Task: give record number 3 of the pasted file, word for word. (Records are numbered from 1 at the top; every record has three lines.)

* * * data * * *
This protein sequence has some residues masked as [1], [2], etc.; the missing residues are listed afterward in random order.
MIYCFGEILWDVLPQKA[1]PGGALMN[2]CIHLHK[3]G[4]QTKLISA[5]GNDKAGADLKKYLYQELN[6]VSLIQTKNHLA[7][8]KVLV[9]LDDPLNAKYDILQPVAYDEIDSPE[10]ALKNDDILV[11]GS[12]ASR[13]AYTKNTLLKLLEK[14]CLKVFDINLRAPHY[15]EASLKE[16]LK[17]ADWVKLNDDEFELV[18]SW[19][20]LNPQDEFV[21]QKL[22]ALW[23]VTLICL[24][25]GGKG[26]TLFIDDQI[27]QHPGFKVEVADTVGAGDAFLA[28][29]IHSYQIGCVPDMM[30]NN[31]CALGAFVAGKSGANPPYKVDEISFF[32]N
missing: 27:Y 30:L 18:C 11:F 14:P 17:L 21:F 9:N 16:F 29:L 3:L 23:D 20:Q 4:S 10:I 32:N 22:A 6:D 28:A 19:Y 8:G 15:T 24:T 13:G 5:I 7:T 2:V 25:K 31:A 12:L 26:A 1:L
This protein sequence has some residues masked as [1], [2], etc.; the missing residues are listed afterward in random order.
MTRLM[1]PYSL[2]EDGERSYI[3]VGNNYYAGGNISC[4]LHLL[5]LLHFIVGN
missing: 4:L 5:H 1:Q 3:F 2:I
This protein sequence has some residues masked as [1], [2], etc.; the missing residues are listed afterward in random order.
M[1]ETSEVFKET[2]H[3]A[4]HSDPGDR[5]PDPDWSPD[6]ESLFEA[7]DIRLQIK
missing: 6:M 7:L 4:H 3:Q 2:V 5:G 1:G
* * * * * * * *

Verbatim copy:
This protein sequence has some residues masked as [1], [2], etc.; the missing residues are listed afterward in random order.
M[1]ETSEVFKET[2]H[3]A[4]HSDPGDR[5]PDPDWSPD[6]ESLFEA[7]DIRLQIK
missing: 6:M 7:L 4:H 3:Q 2:V 5:G 1:G